Moosh - ESA dog care

You depend on your emotional support animal to be there for you at all times. You take care of your ESA as best you can, you give them the all the love they need, and you do so because they’re not just an ESA – they’re your best friend. When it comes to taking proper care of your emotional support dog, sometimes you can be perfect in your efforts and they can still end up with a problem like fleas.

If your emotional support dog does come down with a flea infestation, it’s important to take the proper steps to treat it as quickly as possible. You might also worry about other things if your ESA gets fleas, such as your housing or other animals you may have. Although it’s a stressful situation, it doesn’t have to be with the right know-how to take care of the pesky problem once and for all. Here’s what to do if your ESA dog gets fleas.

What are fleas?

The creepy crawlies that set up shop on your pet’s fur can be cringeworthy to think about. Fleas are parasites, and when they attach to your animal, they do so with great tact. Their heads have sharp spikes so that they can grab hold well and stay put for as long as possible. They feed on the blood of the animal, and it can be uncomfortable and even painful for your pet if they are suffering from an infestation.

The small pests are barely visible to the eye at only 1/8 of an inch, but despite their tiny size, they can cause giant problems. If a dog has fleas, the symptoms may range in severity depending on the size of the infestation. The first sign of fleas in your ESA is scratching and itching. If you notice this in excess, taking a comb through your pet’s hair to check for the small brown insects is the best bet in confirming fleas.

Moosh - dogs playing
Image by Karl Anderson on Unsplash: Fleas can spread through contact with other dogs, so it’s important to know if any of your ESA’s pals have them.

How does my dog get fleas?

It’s hard to determine just how your emotional support animal contracted fleas, because it’s so easy to come into contact with them – especially if your furry friend has some play pals of their own. Just a couple of fleas can lead to a dire infestation because of their ability to reproduce exponentially.

The most likely time for your ESA to contract fleas is in the summer, because they love hot and humid weather. Another way that your pet can get fleas is if they catch a ride home with you after you’ve been in contact with another animal that has them. A flea can jump nearly a foot in the air, so it doesn’t take long for an infestation to get started.

How do I get rid of fleas on my dog?

A flea’s life cycle isn’t cut and dry, and varies significantly. It can take just a couple of weeks to a few months for eggs to reach full adult status. Because of this, getting rid of fleas can be a long and arduous process. To rid your home and pet of fleas, it will take a few different steps.

The deep clean

To ensure that both your pet and home are rid of the pests, you’ll have to do a swift and deep clean of everything. This means vacuuming all carpeted areas, mattresses, and flooring with a powerful vacuum and washing all bedding in hot water. This includes any areas where your dog might sleep, along with their bedding as well.

Clean your ESA

Following the deep clean of the house, it’s important to make sure that any and all fleas in your dog’s fur are removed. Using a shampoo specifically designed to rid your pet of fleas is the best bet. You can ask your vet or pet store which brand is best. Afterwards, you’ll want to comb out all the eggs and other remnants using a specially designed flea comb.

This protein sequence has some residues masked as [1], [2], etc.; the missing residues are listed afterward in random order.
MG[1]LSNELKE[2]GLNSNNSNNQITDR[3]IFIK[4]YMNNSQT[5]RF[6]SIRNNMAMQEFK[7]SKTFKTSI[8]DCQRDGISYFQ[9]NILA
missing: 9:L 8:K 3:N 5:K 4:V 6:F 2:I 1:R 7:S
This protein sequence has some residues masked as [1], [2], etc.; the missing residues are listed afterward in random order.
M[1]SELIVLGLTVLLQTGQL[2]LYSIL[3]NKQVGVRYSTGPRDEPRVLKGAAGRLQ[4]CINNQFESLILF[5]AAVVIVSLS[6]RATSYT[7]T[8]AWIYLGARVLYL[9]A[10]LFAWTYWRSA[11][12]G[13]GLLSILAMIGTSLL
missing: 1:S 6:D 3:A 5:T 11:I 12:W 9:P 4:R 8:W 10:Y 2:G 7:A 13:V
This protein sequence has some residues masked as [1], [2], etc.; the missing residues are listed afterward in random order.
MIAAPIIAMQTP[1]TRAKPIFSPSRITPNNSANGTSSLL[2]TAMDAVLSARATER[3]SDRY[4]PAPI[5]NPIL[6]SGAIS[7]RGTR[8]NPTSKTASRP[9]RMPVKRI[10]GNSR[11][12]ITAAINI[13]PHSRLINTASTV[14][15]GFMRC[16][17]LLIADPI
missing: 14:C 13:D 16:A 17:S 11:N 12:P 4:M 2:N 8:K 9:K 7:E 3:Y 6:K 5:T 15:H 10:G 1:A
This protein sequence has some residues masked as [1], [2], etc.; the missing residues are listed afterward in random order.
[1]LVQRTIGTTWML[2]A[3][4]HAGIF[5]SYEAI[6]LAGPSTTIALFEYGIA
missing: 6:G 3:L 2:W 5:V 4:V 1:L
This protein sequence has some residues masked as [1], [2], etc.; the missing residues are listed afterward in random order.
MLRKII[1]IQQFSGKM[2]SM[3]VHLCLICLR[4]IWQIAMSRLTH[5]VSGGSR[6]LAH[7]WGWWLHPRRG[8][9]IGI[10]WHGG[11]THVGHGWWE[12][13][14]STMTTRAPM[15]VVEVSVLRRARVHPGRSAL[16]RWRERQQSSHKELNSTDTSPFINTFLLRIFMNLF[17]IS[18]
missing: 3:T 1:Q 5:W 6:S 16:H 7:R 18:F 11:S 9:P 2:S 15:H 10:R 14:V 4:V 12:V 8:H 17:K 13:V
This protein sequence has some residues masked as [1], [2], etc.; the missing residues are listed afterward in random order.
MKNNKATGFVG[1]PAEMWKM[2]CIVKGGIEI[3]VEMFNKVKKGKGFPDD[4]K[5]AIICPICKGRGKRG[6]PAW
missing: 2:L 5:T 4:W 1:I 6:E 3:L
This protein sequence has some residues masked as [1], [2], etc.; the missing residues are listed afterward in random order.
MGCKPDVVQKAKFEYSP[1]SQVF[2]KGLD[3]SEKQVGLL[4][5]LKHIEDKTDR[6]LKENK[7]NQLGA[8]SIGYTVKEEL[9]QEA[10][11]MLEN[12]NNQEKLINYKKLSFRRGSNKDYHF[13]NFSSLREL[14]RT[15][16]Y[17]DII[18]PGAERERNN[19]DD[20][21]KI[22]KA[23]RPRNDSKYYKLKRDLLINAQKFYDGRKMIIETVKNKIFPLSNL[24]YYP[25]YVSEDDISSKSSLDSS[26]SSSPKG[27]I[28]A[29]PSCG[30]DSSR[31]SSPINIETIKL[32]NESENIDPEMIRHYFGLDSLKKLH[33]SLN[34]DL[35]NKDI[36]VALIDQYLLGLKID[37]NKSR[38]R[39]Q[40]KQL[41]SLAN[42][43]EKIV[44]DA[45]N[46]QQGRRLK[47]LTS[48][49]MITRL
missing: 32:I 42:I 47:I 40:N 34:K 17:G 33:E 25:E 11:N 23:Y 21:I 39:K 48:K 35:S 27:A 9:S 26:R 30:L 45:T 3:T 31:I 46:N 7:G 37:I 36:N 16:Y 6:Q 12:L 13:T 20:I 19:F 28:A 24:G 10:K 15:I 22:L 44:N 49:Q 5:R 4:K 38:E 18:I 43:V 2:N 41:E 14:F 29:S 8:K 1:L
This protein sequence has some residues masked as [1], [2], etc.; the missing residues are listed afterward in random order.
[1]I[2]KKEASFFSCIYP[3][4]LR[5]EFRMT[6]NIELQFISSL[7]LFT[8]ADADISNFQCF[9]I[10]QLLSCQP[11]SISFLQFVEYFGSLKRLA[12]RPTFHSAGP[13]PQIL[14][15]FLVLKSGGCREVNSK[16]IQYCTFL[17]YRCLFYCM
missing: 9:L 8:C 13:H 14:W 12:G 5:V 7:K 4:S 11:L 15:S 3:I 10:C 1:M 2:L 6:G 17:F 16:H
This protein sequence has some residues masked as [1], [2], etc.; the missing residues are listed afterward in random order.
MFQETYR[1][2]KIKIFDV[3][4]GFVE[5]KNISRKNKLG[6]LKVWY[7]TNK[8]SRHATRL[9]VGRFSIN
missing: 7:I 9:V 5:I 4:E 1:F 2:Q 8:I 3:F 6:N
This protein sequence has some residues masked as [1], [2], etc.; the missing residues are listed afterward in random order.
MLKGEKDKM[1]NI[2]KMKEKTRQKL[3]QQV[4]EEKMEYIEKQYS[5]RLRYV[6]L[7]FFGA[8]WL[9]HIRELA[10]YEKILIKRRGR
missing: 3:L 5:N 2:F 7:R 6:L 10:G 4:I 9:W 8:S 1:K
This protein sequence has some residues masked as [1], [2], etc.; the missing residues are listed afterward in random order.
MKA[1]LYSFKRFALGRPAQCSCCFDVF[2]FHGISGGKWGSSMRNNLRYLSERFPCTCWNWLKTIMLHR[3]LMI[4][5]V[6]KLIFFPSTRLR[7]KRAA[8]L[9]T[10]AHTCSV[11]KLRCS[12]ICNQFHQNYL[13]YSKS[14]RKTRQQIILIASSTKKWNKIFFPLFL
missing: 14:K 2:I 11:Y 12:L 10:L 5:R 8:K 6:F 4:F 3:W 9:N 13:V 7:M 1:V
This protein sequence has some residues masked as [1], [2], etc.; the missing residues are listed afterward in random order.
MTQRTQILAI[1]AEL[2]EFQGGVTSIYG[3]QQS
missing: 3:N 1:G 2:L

Future prevention

Doing your best to make sure an infestation doesn’t occur again is the next step in the flea removal process. Your vet will have a plethora of information regarding flea prevention products. (Note: flea collars are now outdated and can often contain harmful chemicals, so avoid them.)  

Are ESAs protected under FHA?

The Fair Housing Act is designed to ensure that tenants are given the proper rights when finding and living in housing. Emotional support animals are part of a protection under the FHA, which states that landlords have to provide reasonable accommodations for people with emotional support animals.

Because of this, tenants with emotional support animals have a right to house their animal, even in housing where there is a “no pets” rule. However, the owner of an ESA must have a confirmed disability and provide proof of that if requested (usually in the form of an ESA letter).

Can I be evicted if my ESA gets fleas?

If your emotional support animal catches fleas, it might be alarming for more than one reason. Worrying about whether or not you’ll be evicted could be a huge stress while dealing with an infestation.

The good news is that it is illegal to evict someone based on this alone. However, many places will require security deposits in the case that damage occurs to a dwelling, and will also have lease requirements that the tenant pay for damages that aren’t part of the natural dilapidation process. This can include fleas.

Although it’s unlikely that you’ll have to move because of fleas, it’s likely that you’ll have to foot the bill to take care of the problem.

Moosh - ESA dog and owner
Image by Manuel Meza on Unsplash: You might be wondering what kills fleas on dogs instantly. The truth is that it’s not that easy – getting rid of fleas is a multi-step process.

Fleas can be a real pest. They wreak havoc on your ESA by making life extremely uncomfortable, and if they get out of control, it can lead to a full infestation of your home. The good news is that there are ways to both prevent and get rid of fleas on your pet.

Remember that you have rights when it comes to tenancy and your pet, so the only thing you’ll have to worry about if an infestation does occur is getting rid of the fleas and getting back to normal.

Featured image by Eric Ward on Unsplash